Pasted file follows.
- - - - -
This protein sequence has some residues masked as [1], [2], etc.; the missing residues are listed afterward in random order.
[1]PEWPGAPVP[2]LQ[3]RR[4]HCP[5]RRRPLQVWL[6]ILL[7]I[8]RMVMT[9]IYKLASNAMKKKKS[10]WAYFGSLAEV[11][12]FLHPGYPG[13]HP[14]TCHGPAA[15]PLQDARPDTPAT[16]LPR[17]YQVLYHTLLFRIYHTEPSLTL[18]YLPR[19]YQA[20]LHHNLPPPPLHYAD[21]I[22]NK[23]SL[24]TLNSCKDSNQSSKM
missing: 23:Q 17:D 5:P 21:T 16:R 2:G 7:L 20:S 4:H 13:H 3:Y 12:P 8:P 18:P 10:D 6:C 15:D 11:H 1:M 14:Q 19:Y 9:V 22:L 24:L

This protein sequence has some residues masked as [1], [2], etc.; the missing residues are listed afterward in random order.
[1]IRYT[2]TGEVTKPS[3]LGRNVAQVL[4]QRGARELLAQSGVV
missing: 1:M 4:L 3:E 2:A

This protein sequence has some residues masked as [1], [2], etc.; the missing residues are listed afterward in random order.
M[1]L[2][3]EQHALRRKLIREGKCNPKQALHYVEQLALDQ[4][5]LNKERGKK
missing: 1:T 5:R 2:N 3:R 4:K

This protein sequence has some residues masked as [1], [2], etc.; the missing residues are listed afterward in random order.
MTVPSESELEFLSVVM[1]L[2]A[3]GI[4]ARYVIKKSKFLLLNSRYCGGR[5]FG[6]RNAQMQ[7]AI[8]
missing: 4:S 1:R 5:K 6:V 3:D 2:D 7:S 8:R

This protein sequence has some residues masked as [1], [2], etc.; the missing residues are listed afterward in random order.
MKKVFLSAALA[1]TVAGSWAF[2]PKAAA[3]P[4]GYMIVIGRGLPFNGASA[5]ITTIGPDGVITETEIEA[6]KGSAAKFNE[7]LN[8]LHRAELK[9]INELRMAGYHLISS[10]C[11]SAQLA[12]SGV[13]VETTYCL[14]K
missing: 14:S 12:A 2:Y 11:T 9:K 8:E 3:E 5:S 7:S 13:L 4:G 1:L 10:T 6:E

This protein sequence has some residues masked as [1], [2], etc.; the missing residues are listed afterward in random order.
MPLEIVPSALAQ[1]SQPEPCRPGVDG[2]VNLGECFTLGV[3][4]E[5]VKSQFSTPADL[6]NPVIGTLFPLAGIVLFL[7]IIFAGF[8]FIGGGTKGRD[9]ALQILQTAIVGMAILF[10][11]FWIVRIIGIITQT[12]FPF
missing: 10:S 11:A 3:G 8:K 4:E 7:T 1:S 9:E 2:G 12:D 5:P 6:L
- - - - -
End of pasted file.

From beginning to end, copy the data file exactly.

This protein sequence has some residues masked as [1], [2], etc.; the missing residues are listed afterward in random order.
[1]PEWPGAPVP[2]LQ[3]RR[4]HCP[5]RRRPLQVWL[6]ILL[7]I[8]RMVMT[9]IYKLASNAMKKKKS[10]WAYFGSLAEV[11][12]FLHPGYPG[13]HP[14]TCHGPAA[15]PLQDARPDTPAT[16]LPR[17]YQVLYHTLLFRIYHTEPSLTL[18]YLPR[19]YQA[20]LHHNLPPPPLHYAD[21]I[22]NK[23]SL[24]TLNSCKDSNQSSKM
missing: 23:Q 17:D 5:P 21:T 16:R 2:G 7:L 20:S 4:H 13:H 3:Y 12:P 8:P 18:P 10:D 6:C 15:D 11:H 1:M 14:Q 19:Y 9:V 22:L 24:L

This protein sequence has some residues masked as [1], [2], etc.; the missing residues are listed afterward in random order.
[1]IRYT[2]TGEVTKPS[3]LGRNVAQVL[4]QRGARELLAQSGVV
missing: 1:M 4:L 3:E 2:A

This protein sequence has some residues masked as [1], [2], etc.; the missing residues are listed afterward in random order.
M[1]L[2][3]EQHALRRKLIREGKCNPKQALHYVEQLALDQ[4][5]LNKERGKK
missing: 1:T 5:R 2:N 3:R 4:K

This protein sequence has some residues masked as [1], [2], etc.; the missing residues are listed afterward in random order.
MTVPSESELEFLSVVM[1]L[2]A[3]GI[4]ARYVIKKSKFLLLNSRYCGGR[5]FG[6]RNAQMQ[7]AI[8]
missing: 4:S 1:R 5:K 6:V 3:D 2:D 7:S 8:R

This protein sequence has some residues masked as [1], [2], etc.; the missing residues are listed afterward in random order.
MKKVFLSAALA[1]TVAGSWAF[2]PKAAA[3]P[4]GYMIVIGRGLPFNGASA[5]ITTIGPDGVITETEIEA[6]KGSAAKFNE[7]LN[8]LHRAELK[9]INELRMAGYHLISS[10]C[11]SAQLA[12]SGV[13]VETTYCL[14]K
missing: 14:S 12:A 2:Y 11:T 9:K 8:E 3:E 5:S 7:S 13:L 4:G 1:L 10:T 6:E

This protein sequence has some residues masked as [1], [2], etc.; the missing residues are listed afterward in random order.
MPLEIVPSALAQ[1]SQPEPCRPGVDG[2]VNLGECFTLGV[3][4]E[5]VKSQFSTPADL[6]NPVIGTLFPLAGIVLFL[7]IIFAGF[8]FIGGGTKGRD[9]ALQILQTAIVGMAILF[10][11]FWIVRIIGIITQT[12]FPF
missing: 10:S 11:A 3:G 8:K 4:E 7:T 1:S 9:E 2:G 12:D 5:P 6:L